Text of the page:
Mobiles are some of our most valuable possessions, and cybercriminals are well aware of this. We constantly have them with us, and we use them to access some of our most personal information. We’ve linked our phones to our banking accounts, emails, and other sensitive data sources, making them a great concentrated target for identity theft and fraud.
Scammers use mobile phones to trick you into inadvertently infecting your device with malware or disclosing personal information. The following are examples of common mobile scams:
- Scams with mobile phone viruses
- Phishing through SMS
- Scams involving voice mail
Five helpful tips to get yourself protected from phone scams
Make sure to use VPN (Virtual Private Network)
VPN encryption safeguards your data from being spied on while it is in transit. These services also anonymize your data, making it impossible to trace it back to you via an IP address or other means. Consider paid VPN Secure Connection if you want to protect your internet surfing when you’re on the go or at home.
Make sure to create a strong Password/Pin
Never, ever reuse your passwords. It is advisable to use a random string of characters for each password. Make sure you use a variety of case and character kinds, such as symbols, numerals, uppercase, and lowercase. Replace some of the letters in a passphrase that consists of a few short, memorable phrases with symbols or numeric characters.
When feasible, use a 6-digit PIN instead of a 4-digit PIN for your lock screen. 6-digit PINs have more potential possibilities, making brute force hacking into your phone or accounts more difficult. Never use dates or other personal information because hackers will generally try everything publicly available about you online before guessing at random. Also, avoid using simple number combinations such as “0000” or “1234”.
Save your Password, Pins, Personal Information, and account details in a vault.
Use tools or vault applications to remember all of your personalized passwords and PINs. Keeping a password notepad or saving them in your phone notes is extremely risky and should never be done. Password managers encrypt your data, making it unreadable to hackers. To get access to the vault, you just need to remember one master password. Make this one of your toughest and most complex passwords to prevent unscrupulous fraudsters from gaining access.
Do not provide personal information and contact details.
Don’t ever give up your phone number to anyone who doesn’t need to reach you right away, especially if they’re planning to enter it into a database. Instead, opt for email notifications from merchants, pharmacies, and other businesses, especially if you receive your email on your cell phone. Consider acquiring a free phone number to link to your phone, such as a Google Voice, for those instances when you need to offer a business a phone number. You may configure it so that callers must declare their names before you decide whether to answer or transfer the call to voicemail. When you use this number to make phone calls, companies are prevented from automatically obtaining your real mobile number when you dial a toll-free number.
In case you’re curious or worrying about neglecting an important call, use Nuwber or just Google the number. Doing so will provide some info about the caller and you will be more confident in your decision to pick up the phone or not.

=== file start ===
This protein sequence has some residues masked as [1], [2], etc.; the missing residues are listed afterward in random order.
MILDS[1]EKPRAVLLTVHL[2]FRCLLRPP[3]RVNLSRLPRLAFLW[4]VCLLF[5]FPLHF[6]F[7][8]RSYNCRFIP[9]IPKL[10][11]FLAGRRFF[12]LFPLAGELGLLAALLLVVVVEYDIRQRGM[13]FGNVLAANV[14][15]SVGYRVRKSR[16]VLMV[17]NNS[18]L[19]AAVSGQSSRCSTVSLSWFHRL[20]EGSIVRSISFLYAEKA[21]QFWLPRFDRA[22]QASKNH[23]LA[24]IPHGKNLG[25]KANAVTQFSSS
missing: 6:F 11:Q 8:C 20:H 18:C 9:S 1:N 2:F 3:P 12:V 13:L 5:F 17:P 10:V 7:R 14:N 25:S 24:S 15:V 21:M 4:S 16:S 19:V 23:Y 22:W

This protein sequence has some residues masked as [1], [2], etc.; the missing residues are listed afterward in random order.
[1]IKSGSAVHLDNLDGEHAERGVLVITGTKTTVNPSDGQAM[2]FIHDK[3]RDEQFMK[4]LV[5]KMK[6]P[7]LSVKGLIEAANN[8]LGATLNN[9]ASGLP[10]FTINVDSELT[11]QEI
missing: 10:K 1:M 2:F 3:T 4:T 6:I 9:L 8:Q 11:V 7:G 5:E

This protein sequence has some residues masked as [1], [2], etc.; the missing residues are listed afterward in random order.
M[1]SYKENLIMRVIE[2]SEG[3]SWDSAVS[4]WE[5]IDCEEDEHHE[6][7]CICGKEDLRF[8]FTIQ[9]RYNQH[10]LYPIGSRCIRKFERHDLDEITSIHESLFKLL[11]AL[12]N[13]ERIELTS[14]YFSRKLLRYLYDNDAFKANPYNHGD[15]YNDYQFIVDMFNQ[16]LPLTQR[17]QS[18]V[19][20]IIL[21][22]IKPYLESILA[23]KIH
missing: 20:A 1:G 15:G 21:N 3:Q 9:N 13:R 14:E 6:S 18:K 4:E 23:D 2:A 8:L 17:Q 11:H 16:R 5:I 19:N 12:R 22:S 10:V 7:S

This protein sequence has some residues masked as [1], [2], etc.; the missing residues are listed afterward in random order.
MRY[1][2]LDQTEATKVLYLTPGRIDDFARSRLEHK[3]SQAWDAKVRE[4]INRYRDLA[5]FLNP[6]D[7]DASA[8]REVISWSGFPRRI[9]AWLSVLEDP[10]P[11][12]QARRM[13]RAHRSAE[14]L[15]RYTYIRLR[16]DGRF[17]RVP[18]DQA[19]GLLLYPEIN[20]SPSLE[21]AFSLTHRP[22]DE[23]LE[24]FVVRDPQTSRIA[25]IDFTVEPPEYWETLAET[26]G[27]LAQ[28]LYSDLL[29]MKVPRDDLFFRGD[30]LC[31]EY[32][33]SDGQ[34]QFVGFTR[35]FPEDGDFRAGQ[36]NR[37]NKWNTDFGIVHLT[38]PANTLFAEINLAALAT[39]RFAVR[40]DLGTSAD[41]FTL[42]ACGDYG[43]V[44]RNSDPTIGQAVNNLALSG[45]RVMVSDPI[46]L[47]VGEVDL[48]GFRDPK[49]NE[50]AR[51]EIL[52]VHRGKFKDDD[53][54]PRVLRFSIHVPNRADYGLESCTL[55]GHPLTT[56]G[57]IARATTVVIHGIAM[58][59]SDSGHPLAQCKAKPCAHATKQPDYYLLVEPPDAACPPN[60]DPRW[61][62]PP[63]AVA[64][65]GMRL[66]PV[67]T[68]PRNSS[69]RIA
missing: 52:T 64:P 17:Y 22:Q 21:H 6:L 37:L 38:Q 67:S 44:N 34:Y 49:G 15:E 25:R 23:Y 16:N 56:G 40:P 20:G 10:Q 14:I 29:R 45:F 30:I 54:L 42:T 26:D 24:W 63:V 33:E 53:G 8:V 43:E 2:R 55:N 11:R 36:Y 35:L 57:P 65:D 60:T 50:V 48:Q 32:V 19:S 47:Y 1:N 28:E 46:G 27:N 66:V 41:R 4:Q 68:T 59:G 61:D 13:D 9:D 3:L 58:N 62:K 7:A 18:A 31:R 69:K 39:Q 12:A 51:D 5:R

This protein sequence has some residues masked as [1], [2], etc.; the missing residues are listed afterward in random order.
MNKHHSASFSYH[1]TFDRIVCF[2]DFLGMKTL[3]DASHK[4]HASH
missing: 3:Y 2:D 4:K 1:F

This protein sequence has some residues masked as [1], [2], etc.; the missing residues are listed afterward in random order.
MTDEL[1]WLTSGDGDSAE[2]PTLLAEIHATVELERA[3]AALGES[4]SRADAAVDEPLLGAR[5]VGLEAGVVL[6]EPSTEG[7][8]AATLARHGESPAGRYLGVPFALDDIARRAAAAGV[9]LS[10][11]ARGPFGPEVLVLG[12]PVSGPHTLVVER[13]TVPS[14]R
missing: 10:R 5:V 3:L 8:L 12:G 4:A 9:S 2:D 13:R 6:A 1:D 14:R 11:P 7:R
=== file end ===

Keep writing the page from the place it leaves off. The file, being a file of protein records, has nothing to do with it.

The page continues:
Use Robocall filters
Everyone provides a chance to catch anything that slipped through the previous filter. Calls that have been reported might be routed directly to your voicemail. Begin by inquiring with your phone carrier about free robocall filters. The FTC suggests contacting the CTIA, the wireless industry’s trade group, for further information on call blocking. If someone calls and claims to be from a company with whom you do business, and you believe the call is authentic, hang up and call them back at a phone number you look up on your own. And, no matter who they claim to be, never confirm or offer personal information to a caller you did not expect.
What should a scammed victim do?
The initial phone call should be to your mobile phone network provider. Inform them that you have been the victim of a mobile phone scam and that you would like to take the following measures to avoid further issues.
Make sure that your next move is to contact official authorities. You should also report the occurrence to the fraud center in your country of residence:
- The FBI’s Internet Crime Complaint Center is based in the United States.
- Canada has a Canadian Anti-Fraud Centre.
- ACCC Scamwatch in Australia
- The United Kingdom’s National Fraud & Crime Reporting Centre.
If you believe you’ve been duped and have handed up your bank account information or remote access to your computer, the first thing you should do is contact your bank. The bank can halt any further withdrawals from your account and perhaps assist you in recouping your losses.
How to report a scam?
In the optimistic outcome, you detect the fraud before it is too late. When any scam occurs, contact the necessary authorities to inform them about where you encountered the scammers. As a result of this, they will be banned from the site, ensuring that no one else gets scammed.
Depending on the specifics of the scam, reporting it to your local police station may be helpful.
Many scams need victims to interact with a legitimate-looking website for the fraudsters to obtain the information they seek.
Knowledge and alertness are the strongest defenses against scammers. Help others by sharing this information on social media or emailing it to them so they know how to avoid phone scammers. You can reduce the chance of getting scammed on a smartphone by following some necessary precautions to keep you and your family members safe and secure.